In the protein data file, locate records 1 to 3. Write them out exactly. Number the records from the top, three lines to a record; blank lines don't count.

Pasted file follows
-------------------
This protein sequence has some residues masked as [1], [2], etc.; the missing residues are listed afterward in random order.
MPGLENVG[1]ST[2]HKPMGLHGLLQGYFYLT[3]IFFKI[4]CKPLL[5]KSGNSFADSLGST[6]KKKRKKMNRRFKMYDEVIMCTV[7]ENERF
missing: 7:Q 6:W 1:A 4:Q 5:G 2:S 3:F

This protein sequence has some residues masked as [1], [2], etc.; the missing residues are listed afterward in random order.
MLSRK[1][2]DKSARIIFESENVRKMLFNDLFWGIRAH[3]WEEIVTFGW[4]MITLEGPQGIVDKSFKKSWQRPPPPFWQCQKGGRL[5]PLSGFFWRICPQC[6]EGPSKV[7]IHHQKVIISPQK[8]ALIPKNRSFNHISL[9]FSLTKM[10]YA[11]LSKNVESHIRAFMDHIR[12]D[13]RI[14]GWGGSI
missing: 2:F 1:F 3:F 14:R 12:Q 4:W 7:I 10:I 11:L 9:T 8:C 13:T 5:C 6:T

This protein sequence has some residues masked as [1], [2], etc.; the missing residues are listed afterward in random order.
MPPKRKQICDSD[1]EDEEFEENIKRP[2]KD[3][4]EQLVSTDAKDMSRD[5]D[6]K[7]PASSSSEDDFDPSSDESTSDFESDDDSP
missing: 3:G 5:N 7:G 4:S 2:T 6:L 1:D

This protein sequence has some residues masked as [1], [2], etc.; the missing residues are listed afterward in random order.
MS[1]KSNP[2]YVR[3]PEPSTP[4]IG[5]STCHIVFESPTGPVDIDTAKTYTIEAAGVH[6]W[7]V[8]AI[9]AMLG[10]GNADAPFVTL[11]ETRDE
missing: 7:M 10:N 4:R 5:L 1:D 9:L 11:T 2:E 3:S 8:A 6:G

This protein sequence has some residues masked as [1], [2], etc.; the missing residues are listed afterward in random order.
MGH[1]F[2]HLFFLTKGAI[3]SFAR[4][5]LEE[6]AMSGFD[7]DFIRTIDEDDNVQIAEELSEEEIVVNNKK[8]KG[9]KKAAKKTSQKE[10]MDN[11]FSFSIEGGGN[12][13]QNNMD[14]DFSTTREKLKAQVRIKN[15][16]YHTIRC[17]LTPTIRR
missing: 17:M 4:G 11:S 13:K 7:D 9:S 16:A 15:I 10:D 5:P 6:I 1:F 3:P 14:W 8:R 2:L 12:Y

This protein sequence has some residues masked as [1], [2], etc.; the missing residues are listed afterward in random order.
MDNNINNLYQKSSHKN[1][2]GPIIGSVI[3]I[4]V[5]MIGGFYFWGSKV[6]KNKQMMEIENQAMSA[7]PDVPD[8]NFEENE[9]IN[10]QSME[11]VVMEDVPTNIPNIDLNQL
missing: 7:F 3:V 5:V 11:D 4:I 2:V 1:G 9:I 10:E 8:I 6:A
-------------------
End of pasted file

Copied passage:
This protein sequence has some residues masked as [1], [2], etc.; the missing residues are listed afterward in random order.
MPGLENVG[1]ST[2]HKPMGLHGLLQGYFYLT[3]IFFKI[4]CKPLL[5]KSGNSFADSLGST[6]KKKRKKMNRRFKMYDEVIMCTV[7]ENERF
missing: 7:Q 6:W 1:A 4:Q 5:G 2:S 3:F

This protein sequence has some residues masked as [1], [2], etc.; the missing residues are listed afterward in random order.
MLSRK[1][2]DKSARIIFESENVRKMLFNDLFWGIRAH[3]WEEIVTFGW[4]MITLEGPQGIVDKSFKKSWQRPPPPFWQCQKGGRL[5]PLSGFFWRICPQC[6]EGPSKV[7]IHHQKVIISPQK[8]ALIPKNRSFNHISL[9]FSLTKM[10]YA[11]LSKNVESHIRAFMDHIR[12]D[13]RI[14]GWGGSI
missing: 2:F 1:F 3:F 14:R 12:Q 4:W 7:I 10:I 11:L 9:T 8:C 13:T 5:C 6:T

This protein sequence has some residues masked as [1], [2], etc.; the missing residues are listed afterward in random order.
MPPKRKQICDSD[1]EDEEFEENIKRP[2]KD[3][4]EQLVSTDAKDMSRD[5]D[6]K[7]PASSSSEDDFDPSSDESTSDFESDDDSP
missing: 3:G 5:N 7:G 4:S 2:T 6:L 1:D